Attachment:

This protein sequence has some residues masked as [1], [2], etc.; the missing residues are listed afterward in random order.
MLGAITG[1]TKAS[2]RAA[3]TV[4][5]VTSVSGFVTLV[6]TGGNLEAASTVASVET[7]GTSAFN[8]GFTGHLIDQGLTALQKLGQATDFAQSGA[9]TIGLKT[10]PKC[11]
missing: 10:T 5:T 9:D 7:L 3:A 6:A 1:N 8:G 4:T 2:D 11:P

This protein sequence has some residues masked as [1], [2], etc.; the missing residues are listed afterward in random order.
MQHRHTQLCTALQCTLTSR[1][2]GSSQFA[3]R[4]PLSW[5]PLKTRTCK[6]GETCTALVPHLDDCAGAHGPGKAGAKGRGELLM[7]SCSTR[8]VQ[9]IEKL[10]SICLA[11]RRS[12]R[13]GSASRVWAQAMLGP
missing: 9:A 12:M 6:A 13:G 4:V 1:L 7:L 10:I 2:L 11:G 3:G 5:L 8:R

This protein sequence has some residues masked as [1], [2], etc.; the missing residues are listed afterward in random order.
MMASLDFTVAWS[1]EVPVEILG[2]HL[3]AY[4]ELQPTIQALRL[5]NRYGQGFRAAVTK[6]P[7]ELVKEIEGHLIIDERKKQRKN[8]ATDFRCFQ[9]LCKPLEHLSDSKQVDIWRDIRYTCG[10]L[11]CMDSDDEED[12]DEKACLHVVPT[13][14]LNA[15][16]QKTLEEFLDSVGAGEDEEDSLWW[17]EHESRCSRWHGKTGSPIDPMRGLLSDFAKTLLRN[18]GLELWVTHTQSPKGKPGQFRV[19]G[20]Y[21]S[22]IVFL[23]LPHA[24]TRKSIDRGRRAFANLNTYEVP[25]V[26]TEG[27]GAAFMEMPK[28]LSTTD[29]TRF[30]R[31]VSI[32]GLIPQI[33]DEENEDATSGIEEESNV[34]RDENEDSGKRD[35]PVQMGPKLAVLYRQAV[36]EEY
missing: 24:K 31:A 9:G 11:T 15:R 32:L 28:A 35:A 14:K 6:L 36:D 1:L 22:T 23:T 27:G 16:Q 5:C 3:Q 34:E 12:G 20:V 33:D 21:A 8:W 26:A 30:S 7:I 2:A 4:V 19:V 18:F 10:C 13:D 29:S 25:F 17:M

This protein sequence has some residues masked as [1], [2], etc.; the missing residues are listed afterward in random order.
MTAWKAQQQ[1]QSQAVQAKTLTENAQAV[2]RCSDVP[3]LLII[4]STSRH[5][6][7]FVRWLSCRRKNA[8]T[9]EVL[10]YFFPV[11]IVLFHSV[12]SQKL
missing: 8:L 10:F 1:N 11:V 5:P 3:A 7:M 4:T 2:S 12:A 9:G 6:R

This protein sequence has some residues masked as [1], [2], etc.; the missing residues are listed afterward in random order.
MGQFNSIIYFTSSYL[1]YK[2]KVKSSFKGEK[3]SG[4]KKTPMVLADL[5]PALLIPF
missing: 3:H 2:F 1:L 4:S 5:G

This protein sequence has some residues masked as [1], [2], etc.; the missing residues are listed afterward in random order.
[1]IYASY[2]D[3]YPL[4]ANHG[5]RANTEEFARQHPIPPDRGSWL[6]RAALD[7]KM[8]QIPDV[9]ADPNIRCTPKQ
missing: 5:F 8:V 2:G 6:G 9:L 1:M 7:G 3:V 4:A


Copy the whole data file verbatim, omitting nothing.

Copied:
This protein sequence has some residues masked as [1], [2], etc.; the missing residues are listed afterward in random order.
MLGAITG[1]TKAS[2]RAA[3]TV[4][5]VTSVSGFVTLV[6]TGGNLEAASTVASVET[7]GTSAFN[8]GFTGHLIDQGLTALQKLGQATDFAQSGA[9]TIGLKT[10]PKC[11]
missing: 10:T 5:T 9:D 7:L 3:A 6:A 1:N 8:G 4:T 2:D 11:P

This protein sequence has some residues masked as [1], [2], etc.; the missing residues are listed afterward in random order.
MQHRHTQLCTALQCTLTSR[1][2]GSSQFA[3]R[4]PLSW[5]PLKTRTCK[6]GETCTALVPHLDDCAGAHGPGKAGAKGRGELLM[7]SCSTR[8]VQ[9]IEKL[10]SICLA[11]RRS[12]R[13]GSASRVWAQAMLGP
missing: 9:A 12:M 6:A 13:G 4:V 1:L 7:L 10:I 2:L 11:G 3:G 5:L 8:R

This protein sequence has some residues masked as [1], [2], etc.; the missing residues are listed afterward in random order.
MMASLDFTVAWS[1]EVPVEILG[2]HL[3]AY[4]ELQPTIQALRL[5]NRYGQGFRAAVTK[6]P[7]ELVKEIEGHLIIDERKKQRKN[8]ATDFRCFQ[9]LCKPLEHLSDSKQVDIWRDIRYTCG[10]L[11]CMDSDDEED[12]DEKACLHVVPT[13][14]LNA[15][16]QKTLEEFLDSVGAGEDEEDSLWW[17]EHESRCSRWHGKTGSPIDPMRGLLSDFAKTLLRN[18]GLELWVTHTQSPKGKPGQFRV[19]G[20]Y[21]S[22]IVFL[23]LPHA[24]TRKSIDRGRRAFANLNTYEVP[25]V[26]TEG[27]GAAFMEMPK[28]LSTTD[29]TRF[30]R[31]VSI[32]GLIPQI[33]DEENEDATSGIEEESNV[34]RDENEDSGKRD[35]PVQMGPKLAVLYRQAV[36]EEY
missing: 24:K 31:A 9:G 11:T 15:R 32:L 28:A 35:A 14:K 6:L 36:D 1:L 22:T 23:T 27:G 16:Q 5:C 3:Q 34:E 12:G 20:V 33:D 21:A 8:W 26:A 30:S 7:I 2:A 4:V 19:V 18:F 10:C 13:D 29:S 25:F 17:M

This protein sequence has some residues masked as [1], [2], etc.; the missing residues are listed afterward in random order.
MTAWKAQQQ[1]QSQAVQAKTLTENAQAV[2]RCSDVP[3]LLII[4]STSRH[5][6][7]FVRWLSCRRKNA[8]T[9]EVL[10]YFFPV[11]IVLFHSV[12]SQKL
missing: 8:L 10:F 1:N 11:V 5:P 3:A 7:M 4:T 2:S 12:A 9:G 6:R

This protein sequence has some residues masked as [1], [2], etc.; the missing residues are listed afterward in random order.
MGQFNSIIYFTSSYL[1]YK[2]KVKSSFKGEK[3]SG[4]KKTPMVLADL[5]PALLIPF
missing: 3:H 2:F 1:L 4:S 5:G

This protein sequence has some residues masked as [1], [2], etc.; the missing residues are listed afterward in random order.
[1]IYASY[2]D[3]YPL[4]ANHG[5]RANTEEFARQHPIPPDRGSWL[6]RAALD[7]KM[8]QIPDV[9]ADPNIRCTPKQ
missing: 5:F 8:V 2:G 6:G 9:L 1:M 7:G 3:V 4:A